"Wildfires raging across Russia since the start of the year have destroyed almost triple the amount of forests and crops as attributed to last year’s deadly wildfires during the same time period, and conditions show the situation is likely to get worse.

“We’re burning, burning badly, said Alexey Yaroshenko, a forestry expert with Greenpeace, the AP reports. “This year’s situation is already much worse than last year’s.”

Read more: http://www.digitaljournal.com/article/307793#ixzz1OtjEgN7S

It's a good thing we have Rush Limbaugh and Glenn Beck and the GOP to shield us from all that leftwing propaganda about global warming. I might have thought that these extreme events could possibly have some connection to climate change!

Best
Marshall

Anonymous said...

The local cropping even in industrial nations is spot on. Get on google maps and look around Germany. With the exception of the northern industrial cities, they have thousands and thousands of contiguous acres of farmland with a densely packed town in the center every so often...looks kind of like a wagon wheel with the towns at the center of each region. We've gone the easy route with large scale real estate development and paved over a lot of highly productive farmland (case in point -- San Joaquin Valley in California). Go up and down the I-5 corridor and you'll see town after town that has what looks like former farmlands with square-grid subdivisions in them growing outwards.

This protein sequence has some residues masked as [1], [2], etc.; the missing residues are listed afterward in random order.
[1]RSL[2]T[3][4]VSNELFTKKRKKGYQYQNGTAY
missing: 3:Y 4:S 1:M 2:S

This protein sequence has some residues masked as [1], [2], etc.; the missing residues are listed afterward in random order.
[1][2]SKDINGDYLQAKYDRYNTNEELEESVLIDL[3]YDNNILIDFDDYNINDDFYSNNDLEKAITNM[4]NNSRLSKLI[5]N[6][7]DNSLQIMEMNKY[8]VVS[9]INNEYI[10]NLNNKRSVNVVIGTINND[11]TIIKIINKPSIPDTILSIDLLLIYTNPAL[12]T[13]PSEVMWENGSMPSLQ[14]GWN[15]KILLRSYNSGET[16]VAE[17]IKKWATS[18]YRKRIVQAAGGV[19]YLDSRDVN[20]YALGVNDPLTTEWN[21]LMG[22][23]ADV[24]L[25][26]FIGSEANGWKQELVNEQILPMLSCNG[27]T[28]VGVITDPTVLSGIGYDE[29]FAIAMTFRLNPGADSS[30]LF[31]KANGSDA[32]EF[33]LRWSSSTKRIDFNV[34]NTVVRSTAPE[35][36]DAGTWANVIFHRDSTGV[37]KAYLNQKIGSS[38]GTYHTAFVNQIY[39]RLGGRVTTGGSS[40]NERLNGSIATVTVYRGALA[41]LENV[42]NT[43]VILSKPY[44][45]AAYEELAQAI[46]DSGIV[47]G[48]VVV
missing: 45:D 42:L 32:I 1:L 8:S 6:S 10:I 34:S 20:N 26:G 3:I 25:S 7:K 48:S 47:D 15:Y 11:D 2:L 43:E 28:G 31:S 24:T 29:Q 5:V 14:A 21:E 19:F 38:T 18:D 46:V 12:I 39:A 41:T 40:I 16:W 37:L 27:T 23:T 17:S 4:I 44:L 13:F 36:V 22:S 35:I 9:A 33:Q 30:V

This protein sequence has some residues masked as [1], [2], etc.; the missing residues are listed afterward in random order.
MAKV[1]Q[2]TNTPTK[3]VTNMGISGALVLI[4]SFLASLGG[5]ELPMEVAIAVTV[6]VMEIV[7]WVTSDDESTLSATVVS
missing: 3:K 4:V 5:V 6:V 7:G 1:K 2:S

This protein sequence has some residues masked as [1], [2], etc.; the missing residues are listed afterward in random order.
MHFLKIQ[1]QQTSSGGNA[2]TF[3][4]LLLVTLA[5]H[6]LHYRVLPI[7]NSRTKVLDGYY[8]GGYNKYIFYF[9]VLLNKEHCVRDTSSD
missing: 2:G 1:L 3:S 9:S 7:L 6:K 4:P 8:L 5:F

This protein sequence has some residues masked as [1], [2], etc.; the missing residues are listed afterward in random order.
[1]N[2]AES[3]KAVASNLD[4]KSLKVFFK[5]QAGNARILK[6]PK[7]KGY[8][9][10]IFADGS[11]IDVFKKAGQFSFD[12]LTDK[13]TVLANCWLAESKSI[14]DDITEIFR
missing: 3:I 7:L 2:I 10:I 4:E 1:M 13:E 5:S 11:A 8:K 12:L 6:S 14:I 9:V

Greg T. Jeffers said...

Actually, I was speaking of meat, egg, and dairy production on a local basis... if the corn crop suffers, and people still want to eat this stuff.... well, there will be solutions.

And it won't be hard to do... but zoning regulations and USDA rules will have to accommodate that environment.

dennis said...

Yesterday at the feed store I saw corn at $12.00 a bag. Last year it was %7.00. Same with wheat. I should probably stock up at those high prices, before it gets any worse. The guy down the road harvested his first cutting of hay then killed it all so he could plant corn. I guess local hay prices will double to. Forget gold bars, I'm hoarding grain!